One of the challenges in illustrating this story is that it takes place at night —how do you add light so it doesn’t feel too scary and dark? “The moon,” Brian says. The bright, fuzzy orb (fuzzy to mimic the fur on the sloths) is on most of the pages, or else lighting up the night sky. The baby sloth is a bright salmon pink amidst the dark foliage. And when Mama Sloth points out all the things Baby Sloth can smell (like the flowers opening for the night), and hear (like the worms wriggling in the fallen leaves), and feel (like the flutter of moths dancing in the air), they come to life against the charcoal pages in bright, almost neon, yellows, pinks, blues and greens.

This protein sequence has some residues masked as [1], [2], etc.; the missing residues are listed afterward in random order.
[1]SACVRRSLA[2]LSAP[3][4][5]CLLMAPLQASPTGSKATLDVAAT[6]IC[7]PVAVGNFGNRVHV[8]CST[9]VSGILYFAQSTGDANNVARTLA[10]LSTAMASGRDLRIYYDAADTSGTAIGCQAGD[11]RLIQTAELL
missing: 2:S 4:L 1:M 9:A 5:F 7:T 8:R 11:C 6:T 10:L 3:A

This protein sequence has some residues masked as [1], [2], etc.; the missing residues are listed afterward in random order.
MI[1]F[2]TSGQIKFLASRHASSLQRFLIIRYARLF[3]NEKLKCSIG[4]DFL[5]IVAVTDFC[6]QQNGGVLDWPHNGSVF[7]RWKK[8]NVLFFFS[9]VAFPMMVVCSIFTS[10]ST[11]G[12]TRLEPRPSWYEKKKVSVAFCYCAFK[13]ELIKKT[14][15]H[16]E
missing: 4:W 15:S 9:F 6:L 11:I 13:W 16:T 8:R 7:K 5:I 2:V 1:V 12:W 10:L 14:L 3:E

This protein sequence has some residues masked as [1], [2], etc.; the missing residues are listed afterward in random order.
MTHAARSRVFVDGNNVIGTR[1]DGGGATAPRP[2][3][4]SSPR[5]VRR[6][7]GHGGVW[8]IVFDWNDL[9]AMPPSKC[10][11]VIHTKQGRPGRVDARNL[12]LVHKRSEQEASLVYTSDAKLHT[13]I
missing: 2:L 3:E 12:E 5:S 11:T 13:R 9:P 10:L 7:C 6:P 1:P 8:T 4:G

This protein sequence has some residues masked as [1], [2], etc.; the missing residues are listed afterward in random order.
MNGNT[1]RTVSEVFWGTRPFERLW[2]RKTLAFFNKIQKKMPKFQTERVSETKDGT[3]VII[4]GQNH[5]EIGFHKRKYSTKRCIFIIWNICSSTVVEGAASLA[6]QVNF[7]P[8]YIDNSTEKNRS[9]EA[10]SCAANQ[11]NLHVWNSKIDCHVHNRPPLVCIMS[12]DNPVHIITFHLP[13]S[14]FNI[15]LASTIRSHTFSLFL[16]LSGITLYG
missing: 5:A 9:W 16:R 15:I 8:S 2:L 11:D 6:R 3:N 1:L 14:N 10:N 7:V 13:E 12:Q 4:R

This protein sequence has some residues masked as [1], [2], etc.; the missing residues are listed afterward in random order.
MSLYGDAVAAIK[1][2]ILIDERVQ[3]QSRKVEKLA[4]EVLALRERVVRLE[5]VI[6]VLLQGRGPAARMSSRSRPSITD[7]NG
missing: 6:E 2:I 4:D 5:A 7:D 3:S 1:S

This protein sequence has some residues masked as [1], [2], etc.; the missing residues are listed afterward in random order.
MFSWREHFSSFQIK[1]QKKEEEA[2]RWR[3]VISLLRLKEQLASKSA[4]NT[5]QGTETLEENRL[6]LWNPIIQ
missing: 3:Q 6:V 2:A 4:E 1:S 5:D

Advertisement

Brian Cronin says he hopes the book helps kids fall asleep.

“The reason I wanted to do the dark pages was so that they’re in bed and the mommy and daddy, or whoever it is reading the book, they’re not disturbed by the text or the brightness of anything, and they can just kind of soak it up,” he explains. “It’s fairly relaxing, I think.”

Doreen Cronin agrees.

“I think it’s comfort, safety, and I think it puts us in kind of a quiet space,” she says, “and I hope it does, out in the world. Give us some quiet space. Give kids a quiet space.”

Illustrations © 2024 by Brian Cronin/Rocky Pond Books

Advertisement


hide caption

toggle caption

Illustrations © 2024 by Brian Cronin/Rocky Pond Books


Illustrations © 2024 by Brian Cronin/Rocky Pond Books

Advertisement

Continue Reading

Trending